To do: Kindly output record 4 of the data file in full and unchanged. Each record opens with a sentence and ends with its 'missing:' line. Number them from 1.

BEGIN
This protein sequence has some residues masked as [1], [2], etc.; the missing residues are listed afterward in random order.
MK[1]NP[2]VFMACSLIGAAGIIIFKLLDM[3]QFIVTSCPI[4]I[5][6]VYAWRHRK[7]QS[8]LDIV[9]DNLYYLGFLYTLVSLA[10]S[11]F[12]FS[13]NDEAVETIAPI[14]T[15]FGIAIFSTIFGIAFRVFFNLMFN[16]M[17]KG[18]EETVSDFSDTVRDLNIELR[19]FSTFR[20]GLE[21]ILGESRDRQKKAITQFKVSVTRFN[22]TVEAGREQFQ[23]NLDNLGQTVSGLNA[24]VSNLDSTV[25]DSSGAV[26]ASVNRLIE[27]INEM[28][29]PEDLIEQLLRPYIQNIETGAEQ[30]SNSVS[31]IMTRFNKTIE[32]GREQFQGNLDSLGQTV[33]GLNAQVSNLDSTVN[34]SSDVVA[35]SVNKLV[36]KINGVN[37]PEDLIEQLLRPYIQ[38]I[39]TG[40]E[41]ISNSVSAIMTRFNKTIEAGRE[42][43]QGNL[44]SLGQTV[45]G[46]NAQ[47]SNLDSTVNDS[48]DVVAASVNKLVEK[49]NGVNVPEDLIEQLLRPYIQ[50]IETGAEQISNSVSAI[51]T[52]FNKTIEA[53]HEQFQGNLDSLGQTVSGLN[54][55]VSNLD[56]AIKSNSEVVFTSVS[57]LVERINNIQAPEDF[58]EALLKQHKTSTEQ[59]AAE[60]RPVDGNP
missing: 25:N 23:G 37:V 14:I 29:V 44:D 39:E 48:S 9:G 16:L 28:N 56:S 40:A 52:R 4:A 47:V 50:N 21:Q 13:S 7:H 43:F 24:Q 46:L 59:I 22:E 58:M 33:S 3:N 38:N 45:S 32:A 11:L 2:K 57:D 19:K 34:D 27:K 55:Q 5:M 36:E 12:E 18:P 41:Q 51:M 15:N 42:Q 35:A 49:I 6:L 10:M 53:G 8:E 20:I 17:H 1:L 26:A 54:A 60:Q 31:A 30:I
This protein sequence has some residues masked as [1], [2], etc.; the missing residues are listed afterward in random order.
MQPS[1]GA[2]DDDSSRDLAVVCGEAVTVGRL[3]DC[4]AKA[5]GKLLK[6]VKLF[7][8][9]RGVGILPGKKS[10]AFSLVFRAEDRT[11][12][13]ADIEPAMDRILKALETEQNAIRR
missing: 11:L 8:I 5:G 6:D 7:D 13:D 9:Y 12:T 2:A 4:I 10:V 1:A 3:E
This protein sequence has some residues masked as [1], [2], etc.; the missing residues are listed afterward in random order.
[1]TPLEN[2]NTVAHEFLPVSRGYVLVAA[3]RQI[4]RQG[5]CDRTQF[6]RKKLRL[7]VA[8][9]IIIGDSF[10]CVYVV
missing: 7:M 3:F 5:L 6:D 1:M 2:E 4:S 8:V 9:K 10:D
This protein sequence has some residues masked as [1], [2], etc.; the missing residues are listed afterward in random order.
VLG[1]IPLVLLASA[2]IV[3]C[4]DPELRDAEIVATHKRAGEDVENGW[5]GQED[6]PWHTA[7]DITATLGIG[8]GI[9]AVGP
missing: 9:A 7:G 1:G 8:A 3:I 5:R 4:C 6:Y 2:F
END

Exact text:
This protein sequence has some residues masked as [1], [2], etc.; the missing residues are listed afterward in random order.
VLG[1]IPLVLLASA[2]IV[3]C[4]DPELRDAEIVATHKRAGEDVENGW[5]GQED[6]PWHTA[7]DITATLGIG[8]GI[9]AVGP
missing: 9:A 7:G 1:G 8:A 3:I 5:R 4:C 6:Y 2:F